Languishing vs Gaunt - What's the difference?

languishing | gaunt |


As adjectives the difference between languishing and gaunt

is that languishing is lacking of vigor or spirit while gaunt is lean, angular and bony.

As a verb languishing

is .

As a noun languishing

is the act of one who languishes.

languishing

English

Adjective

(head)
  • lacking of vigor or spirit.
  • Verb

    (head)
  • Noun

    (en noun)
  • The act of one who languishes.
  • * 1680 , Thomas Otway, The Orphan
  • Happy, Monimia, he to whom these sighs, / These tears, and all these languishings , are paid!

    gaunt

    English

    Alternative forms

    * (l) * (l) (Scotland)

    Adjective

    (er)
  • lean, angular and bony
  • * {{quote-book
  • , year=1894 , author=Joseph Jacobs , title=The Fables of Aesop , chapter=1 citation , passage=A gaunt Wolf was almost dead with hunger when he happened to meet a House-dog who was passing by.}}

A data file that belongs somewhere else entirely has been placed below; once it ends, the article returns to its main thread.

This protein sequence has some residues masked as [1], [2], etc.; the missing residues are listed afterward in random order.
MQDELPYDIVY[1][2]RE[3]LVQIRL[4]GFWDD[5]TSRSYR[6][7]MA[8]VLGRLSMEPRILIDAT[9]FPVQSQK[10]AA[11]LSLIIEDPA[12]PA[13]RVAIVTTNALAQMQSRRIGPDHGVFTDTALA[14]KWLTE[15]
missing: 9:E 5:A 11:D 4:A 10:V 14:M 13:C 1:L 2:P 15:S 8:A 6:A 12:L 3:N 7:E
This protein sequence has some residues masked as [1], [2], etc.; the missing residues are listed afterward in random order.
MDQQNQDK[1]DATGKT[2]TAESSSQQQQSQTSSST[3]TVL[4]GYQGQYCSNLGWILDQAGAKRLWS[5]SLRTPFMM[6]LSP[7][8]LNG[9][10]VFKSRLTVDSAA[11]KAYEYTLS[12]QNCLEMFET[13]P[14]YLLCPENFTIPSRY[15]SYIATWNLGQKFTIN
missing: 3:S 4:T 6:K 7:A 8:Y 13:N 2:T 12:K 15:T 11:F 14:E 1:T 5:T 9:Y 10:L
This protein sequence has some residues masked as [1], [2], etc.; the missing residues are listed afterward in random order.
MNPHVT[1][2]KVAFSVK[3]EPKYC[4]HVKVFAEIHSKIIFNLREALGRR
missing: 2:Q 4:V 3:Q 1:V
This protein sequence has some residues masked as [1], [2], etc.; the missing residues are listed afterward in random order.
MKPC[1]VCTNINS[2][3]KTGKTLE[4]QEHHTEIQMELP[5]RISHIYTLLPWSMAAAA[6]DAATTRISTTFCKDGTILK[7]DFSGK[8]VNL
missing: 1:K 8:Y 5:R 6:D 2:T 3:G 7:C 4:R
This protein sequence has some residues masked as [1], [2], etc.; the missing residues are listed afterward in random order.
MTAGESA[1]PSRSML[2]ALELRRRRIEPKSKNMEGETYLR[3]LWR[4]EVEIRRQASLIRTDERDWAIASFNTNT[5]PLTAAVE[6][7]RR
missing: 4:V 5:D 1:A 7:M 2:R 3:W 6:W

• haggard, drawn and emaciated
  • * {{quote-book
  • , year=1917 , author=Arthur Conan Doyle , title=His Last Bow , chapter=5 citation , passage=In the dim light of a foggy November day the sick room was a gloomy spot, but it was that gaunt , wasted face staring at me from the bed which sent a chill to my heart.}}
  • bleak, barren and desolate
  • * {{quote-book
  • , year=1908 , author=William Hope Hodgson , title=The House on the Borderland , chapter=14 citation , passage=Behind me, rose up, to an extraordinary height, gaunt , black cliffs. }}

    Synonyms

    * scraggy, scrawny, skinny